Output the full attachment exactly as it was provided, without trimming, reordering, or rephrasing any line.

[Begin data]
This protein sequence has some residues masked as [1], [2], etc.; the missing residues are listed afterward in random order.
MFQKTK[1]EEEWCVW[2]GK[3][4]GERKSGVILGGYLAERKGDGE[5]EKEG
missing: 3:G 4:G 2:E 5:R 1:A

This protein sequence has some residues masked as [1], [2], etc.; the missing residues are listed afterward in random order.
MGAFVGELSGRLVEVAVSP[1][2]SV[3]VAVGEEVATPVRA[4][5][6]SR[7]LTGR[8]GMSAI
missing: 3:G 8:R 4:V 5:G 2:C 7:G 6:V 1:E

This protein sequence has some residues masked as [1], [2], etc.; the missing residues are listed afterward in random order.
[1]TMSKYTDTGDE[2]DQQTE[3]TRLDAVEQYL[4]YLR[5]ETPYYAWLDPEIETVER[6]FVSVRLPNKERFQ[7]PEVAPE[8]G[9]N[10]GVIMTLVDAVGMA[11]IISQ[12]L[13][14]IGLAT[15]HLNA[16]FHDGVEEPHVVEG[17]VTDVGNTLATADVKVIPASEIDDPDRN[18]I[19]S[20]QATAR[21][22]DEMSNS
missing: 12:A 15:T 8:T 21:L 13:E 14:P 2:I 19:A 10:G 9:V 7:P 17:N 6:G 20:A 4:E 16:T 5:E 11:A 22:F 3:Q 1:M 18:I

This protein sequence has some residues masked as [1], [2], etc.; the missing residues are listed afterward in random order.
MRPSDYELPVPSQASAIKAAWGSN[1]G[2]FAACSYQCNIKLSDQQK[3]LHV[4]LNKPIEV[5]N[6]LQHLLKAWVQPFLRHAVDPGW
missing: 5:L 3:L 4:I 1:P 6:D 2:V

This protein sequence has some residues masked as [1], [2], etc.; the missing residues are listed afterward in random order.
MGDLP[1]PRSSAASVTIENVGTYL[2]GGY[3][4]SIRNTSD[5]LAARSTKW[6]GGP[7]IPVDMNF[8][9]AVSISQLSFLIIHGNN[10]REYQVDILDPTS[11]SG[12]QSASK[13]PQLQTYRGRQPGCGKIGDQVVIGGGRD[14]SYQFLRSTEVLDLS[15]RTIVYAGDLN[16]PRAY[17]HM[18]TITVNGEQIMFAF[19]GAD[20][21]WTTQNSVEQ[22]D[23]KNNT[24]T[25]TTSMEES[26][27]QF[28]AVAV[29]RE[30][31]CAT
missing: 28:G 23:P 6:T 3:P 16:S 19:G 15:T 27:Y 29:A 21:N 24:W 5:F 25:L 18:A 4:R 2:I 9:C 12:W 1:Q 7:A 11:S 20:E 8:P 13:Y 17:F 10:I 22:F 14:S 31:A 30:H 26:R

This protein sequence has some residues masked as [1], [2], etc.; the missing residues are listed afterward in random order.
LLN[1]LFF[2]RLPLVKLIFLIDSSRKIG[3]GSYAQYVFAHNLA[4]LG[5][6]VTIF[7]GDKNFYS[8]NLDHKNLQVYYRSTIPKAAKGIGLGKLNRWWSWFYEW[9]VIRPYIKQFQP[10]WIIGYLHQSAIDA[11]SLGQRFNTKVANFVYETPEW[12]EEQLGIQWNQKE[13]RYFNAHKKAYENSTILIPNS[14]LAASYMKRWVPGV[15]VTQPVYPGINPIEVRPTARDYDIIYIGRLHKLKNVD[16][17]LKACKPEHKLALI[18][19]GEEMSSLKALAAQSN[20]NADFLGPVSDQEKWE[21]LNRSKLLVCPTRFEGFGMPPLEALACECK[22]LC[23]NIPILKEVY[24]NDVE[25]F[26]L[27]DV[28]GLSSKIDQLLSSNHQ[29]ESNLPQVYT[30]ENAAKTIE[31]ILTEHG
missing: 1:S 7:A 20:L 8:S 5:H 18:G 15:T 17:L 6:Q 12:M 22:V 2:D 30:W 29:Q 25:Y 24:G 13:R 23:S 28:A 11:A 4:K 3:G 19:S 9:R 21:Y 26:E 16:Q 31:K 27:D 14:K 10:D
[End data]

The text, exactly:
This protein sequence has some residues masked as [1], [2], etc.; the missing residues are listed afterward in random order.
MFQKTK[1]EEEWCVW[2]GK[3][4]GERKSGVILGGYLAERKGDGE[5]EKEG
missing: 3:G 4:G 2:E 5:R 1:A

This protein sequence has some residues masked as [1], [2], etc.; the missing residues are listed afterward in random order.
MGAFVGELSGRLVEVAVSP[1][2]SV[3]VAVGEEVATPVRA[4][5][6]SR[7]LTGR[8]GMSAI
missing: 3:G 8:R 4:V 5:G 2:C 7:G 6:V 1:E

This protein sequence has some residues masked as [1], [2], etc.; the missing residues are listed afterward in random order.
[1]TMSKYTDTGDE[2]DQQTE[3]TRLDAVEQYL[4]YLR[5]ETPYYAWLDPEIETVER[6]FVSVRLPNKERFQ[7]PEVAPE[8]G[9]N[10]GVIMTLVDAVGMA[11]IISQ[12]L[13][14]IGLAT[15]HLNA[16]FHDGVEEPHVVEG[17]VTDVGNTLATADVKVIPASEIDDPDRN[18]I[19]S[20]QATAR[21][22]DEMSNS
missing: 12:A 15:T 8:T 21:L 13:E 14:P 2:I 19:A 10:G 9:V 7:P 17:N 6:G 20:A 4:E 16:T 5:E 11:A 22:F 3:Q 1:M 18:I

This protein sequence has some residues masked as [1], [2], etc.; the missing residues are listed afterward in random order.
MRPSDYELPVPSQASAIKAAWGSN[1]G[2]FAACSYQCNIKLSDQQK[3]LHV[4]LNKPIEV[5]N[6]LQHLLKAWVQPFLRHAVDPGW
missing: 5:L 3:L 4:I 1:P 6:D 2:V

This protein sequence has some residues masked as [1], [2], etc.; the missing residues are listed afterward in random order.
MGDLP[1]PRSSAASVTIENVGTYL[2]GGY[3][4]SIRNTSD[5]LAARSTKW[6]GGP[7]IPVDMNF[8][9]AVSISQLSFLIIHGNN[10]REYQVDILDPTS[11]SG[12]QSASK[13]PQLQTYRGRQPGCGKIGDQVVIGGGRD[14]SYQFLRSTEVLDLS[15]RTIVYAGDLN[16]PRAY[17]HM[18]TITVNGEQIMFAF[19]GAD[20][21]WTTQNSVEQ[22]D[23]KNNT[24]T[25]TTSMEES[26][27]QF[28]AVAV[29]RE[30][31]CAT
missing: 28:G 23:P 6:T 3:P 16:S 19:G 15:T 27:Y 29:A 21:N 24:W 5:F 25:L 18:A 4:R 2:I 9:C 12:W 1:Q 7:A 11:S 20:E 8:P 13:Y 17:F 10:I 22:F 14:S 31:A 30:H 26:R

This protein sequence has some residues masked as [1], [2], etc.; the missing residues are listed afterward in random order.
LLN[1]LFF[2]RLPLVKLIFLIDSSRKIG[3]GSYAQYVFAHNLA[4]LG[5][6]VTIF[7]GDKNFYS[8]NLDHKNLQVYYRSTIPKAAKGIGLGKLNRWWSWFYEW[9]VIRPYIKQFQP[10]WIIGYLHQSAIDA[11]SLGQRFNTKVANFVYETPEW[12]EEQLGIQWNQKE[13]RYFNAHKKAYENSTILIPNS[14]LAASYMKRWVPGV[15]VTQPVYPGINPIEVRPTARDYDIIYIGRLHKLKNVD[16][17]LKACKPEHKLALI[18][19]GEEMSSLKALAAQSN[20]NADFLGPVSDQEKWE[21]LNRSKLLVCPTRFEGFGMPPLEALACECK[22]LC[23]NIPILKEVY[24]NDVE[25]F[26]L[27]DV[28]GLSSKIDQLLSSNHQ[29]ESNLPQVYT[30]ENAAKTIE[31]ILTEHG
missing: 1:S 7:A 20:L 8:S 5:H 18:G 15:T 17:L 6:Q 12:M 22:V 2:D 30:W 29:Q 25:Y 24:G 13:R 23:S 28:A 11:A 4:K 3:G 19:S 9:R 21:Y 26:E 16:Q 31:K 27:D 14:K 10:D